The only thing I could think was Rosemary’s Baby and I leaped from the bed to land on the far side of the room. “Get out!” I hissed. I’d watched the movie with my mother and a group of my friends when I was in sixth grade, and the image of that black perambulator sent a primal chill through me. “Get out!”

“It’s just a baby.” The woman pushed the carriage slowly toward me. “Just an innocent baby.”

A shaft of moonlight came through the window and I saw Mia Farrow’s shorn head—that looked too much like my own. “You have to get out of here.” I gauged the distance to the doorway and wondered if I could leap over the bed and make it to the door before she got me—I had no doubt her intention was to do terrible things to me.

“Remember, Sarah Booth, it’s only a baby.”

At last the Mia image faded to reveal Jitty. I didn’t always like her antics, but she’d never before awakened me in the dead of night while impersonating an actress who played the role of a woman who gave birth to the Antichrist.

“You have taken this one step too far,” I said through gritted teeth. “Not only did you wake me out of a dead sleep, you scared me into next year. I’ve missed Thanksgiving and Christmas and all I have to show for it is my stubbed and bleeding toe.” I had smashed my toe on the bed frame, which didn’t help my mood.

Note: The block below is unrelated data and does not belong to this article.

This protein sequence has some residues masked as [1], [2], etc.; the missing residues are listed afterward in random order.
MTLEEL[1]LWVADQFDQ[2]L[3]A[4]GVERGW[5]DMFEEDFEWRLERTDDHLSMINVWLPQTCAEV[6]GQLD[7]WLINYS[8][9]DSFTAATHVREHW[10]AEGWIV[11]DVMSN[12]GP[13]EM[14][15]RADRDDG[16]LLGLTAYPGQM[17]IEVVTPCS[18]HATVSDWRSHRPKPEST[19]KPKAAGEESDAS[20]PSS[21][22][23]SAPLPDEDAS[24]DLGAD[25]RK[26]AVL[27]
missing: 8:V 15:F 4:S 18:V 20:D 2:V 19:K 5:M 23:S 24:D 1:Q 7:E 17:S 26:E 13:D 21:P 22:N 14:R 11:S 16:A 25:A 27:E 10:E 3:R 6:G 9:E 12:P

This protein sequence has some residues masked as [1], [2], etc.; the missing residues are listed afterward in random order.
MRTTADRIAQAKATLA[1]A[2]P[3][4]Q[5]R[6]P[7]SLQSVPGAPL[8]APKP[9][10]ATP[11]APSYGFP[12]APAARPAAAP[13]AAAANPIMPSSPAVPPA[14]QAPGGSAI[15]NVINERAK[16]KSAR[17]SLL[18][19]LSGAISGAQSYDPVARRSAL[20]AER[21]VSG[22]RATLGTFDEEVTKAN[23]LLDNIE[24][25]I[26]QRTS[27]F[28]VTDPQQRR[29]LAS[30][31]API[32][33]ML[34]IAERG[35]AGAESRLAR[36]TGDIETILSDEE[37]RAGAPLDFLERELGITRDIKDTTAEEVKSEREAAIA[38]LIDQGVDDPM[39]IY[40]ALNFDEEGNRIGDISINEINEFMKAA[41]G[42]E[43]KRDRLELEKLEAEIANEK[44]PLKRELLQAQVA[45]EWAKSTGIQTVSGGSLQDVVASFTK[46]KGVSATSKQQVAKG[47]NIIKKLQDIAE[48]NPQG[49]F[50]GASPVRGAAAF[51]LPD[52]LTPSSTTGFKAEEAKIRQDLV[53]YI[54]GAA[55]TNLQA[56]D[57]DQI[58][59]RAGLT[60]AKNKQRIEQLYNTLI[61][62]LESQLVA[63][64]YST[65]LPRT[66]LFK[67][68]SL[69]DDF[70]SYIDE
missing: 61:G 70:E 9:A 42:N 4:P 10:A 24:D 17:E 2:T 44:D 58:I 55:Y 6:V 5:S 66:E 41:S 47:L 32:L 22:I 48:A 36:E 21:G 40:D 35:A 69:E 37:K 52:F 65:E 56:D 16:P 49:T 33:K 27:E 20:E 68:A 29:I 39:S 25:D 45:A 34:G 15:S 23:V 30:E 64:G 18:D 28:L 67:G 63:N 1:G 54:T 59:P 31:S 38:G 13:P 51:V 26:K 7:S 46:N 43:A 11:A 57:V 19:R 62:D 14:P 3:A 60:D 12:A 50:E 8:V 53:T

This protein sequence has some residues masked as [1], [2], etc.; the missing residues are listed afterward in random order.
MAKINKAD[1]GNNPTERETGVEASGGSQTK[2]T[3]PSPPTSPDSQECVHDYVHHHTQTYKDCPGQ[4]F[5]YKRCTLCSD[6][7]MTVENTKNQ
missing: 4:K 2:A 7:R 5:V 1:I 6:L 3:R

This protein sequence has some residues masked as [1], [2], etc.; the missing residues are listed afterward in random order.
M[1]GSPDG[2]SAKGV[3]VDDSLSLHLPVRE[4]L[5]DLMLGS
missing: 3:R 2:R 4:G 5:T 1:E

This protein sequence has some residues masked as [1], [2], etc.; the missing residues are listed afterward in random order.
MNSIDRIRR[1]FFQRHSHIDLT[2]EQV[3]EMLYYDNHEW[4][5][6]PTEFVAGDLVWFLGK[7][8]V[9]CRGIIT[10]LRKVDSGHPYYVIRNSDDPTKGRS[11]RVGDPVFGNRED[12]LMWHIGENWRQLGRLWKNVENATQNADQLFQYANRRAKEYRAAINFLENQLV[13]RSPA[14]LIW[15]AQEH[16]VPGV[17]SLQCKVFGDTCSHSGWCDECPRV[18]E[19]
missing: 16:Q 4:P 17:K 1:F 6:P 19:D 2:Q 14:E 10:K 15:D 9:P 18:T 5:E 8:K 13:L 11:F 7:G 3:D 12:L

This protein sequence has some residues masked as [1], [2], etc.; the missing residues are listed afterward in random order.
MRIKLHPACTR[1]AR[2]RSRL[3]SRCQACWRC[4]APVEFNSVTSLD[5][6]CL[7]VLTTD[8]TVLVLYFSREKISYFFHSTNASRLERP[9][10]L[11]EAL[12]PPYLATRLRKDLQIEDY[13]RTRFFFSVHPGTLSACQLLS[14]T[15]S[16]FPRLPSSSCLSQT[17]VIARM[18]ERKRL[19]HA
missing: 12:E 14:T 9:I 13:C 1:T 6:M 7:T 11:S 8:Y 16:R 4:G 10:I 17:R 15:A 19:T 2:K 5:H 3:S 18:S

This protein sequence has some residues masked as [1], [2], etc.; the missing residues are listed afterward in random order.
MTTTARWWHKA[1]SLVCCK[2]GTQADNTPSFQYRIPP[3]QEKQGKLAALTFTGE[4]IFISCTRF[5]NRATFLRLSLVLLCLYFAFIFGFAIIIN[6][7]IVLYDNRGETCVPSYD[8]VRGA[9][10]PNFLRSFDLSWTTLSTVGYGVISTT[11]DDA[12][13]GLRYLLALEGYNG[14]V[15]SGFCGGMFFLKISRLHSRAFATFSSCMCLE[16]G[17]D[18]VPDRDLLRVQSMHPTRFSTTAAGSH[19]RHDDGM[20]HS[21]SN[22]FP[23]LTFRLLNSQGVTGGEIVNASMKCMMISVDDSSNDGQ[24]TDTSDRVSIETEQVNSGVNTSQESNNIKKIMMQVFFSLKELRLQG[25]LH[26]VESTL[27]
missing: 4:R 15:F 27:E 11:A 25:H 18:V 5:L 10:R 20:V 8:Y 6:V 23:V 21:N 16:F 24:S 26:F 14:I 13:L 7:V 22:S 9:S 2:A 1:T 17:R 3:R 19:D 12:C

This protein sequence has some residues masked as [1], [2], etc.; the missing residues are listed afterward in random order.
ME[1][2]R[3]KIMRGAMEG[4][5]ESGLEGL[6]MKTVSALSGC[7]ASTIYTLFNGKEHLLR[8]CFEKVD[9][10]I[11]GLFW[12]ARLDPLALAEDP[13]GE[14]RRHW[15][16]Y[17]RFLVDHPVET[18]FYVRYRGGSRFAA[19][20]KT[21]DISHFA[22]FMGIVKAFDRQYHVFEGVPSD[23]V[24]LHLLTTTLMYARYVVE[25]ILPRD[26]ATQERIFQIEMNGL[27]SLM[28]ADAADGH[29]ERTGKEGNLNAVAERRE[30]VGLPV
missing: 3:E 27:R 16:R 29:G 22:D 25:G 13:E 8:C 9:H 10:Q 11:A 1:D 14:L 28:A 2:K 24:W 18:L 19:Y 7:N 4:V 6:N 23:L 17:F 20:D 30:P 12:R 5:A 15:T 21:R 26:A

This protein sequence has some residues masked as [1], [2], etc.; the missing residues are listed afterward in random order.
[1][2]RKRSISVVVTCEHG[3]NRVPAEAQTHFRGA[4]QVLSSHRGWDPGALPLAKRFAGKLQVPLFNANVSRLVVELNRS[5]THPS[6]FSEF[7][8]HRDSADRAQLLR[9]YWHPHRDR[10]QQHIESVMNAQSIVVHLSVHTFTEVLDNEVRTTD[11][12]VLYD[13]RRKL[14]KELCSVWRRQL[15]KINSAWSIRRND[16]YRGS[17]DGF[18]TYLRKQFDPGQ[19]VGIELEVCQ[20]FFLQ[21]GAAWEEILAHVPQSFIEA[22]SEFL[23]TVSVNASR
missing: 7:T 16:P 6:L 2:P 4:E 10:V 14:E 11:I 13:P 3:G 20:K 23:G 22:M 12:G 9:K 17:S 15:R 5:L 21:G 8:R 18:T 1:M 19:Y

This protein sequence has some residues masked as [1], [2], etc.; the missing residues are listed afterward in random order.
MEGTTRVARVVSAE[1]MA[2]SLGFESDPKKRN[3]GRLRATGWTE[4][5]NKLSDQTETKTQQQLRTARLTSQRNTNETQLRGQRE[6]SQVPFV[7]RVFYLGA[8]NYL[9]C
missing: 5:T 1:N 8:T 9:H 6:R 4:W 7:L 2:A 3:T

“Answer the damn doorbell, Sarah Booth. I wouldn’t have to resort to extraordinary measures if you didn’t sleep like you’d fallen into a forever coma.”

“What doorbell?”

“The one that rang about two minutes ago. And rang again. And—”

Before she could finish, the bell rang nine times in rapid succession. “What the hell?” I found a pair of jeans, pulled them on, then trotted barefoot down the stairs to the front door. Before I opened it, I turned on the light and stared into the empty night. There was no one on the porch.

“Screw that,” I said, flipping off the light.

“At least open the door,” Jitty said. She was suddenly right behind me.

“There’s no one—”

“Sarah Booth, please open the door. Right this red-hot minute.”

Jitty seldom said please so I opened the door fast. I was in the process of slamming it closed again when what I’d seen registered on me. A white wicker bassinet had been pushed close against the front door. A pale pink blanket covered the basket, hiding whatever was hidden inside. More ominous was the pool of blood that seeped from the basket and slowly crossed the bitter cold boards of the porch.

Before I could do anything, a vehicle’s engine fired and a dark-colored Ford pickup, older model, sped away from Dahlia House at breakneck speed.

Copyright © 2016 Carolyn Haines.

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CAROLYN HAINES is the author of the Sarah Booth Delaney Mysteries. She is the recipient of both the Harper Lee Distinguished Writing Award and the Richard Wright Award for Literary Excellence. Born and raised in Mississippi, she now lives in Semmes, Alabama on a farm with more dogs, cats and horses than she can possibly keep track of.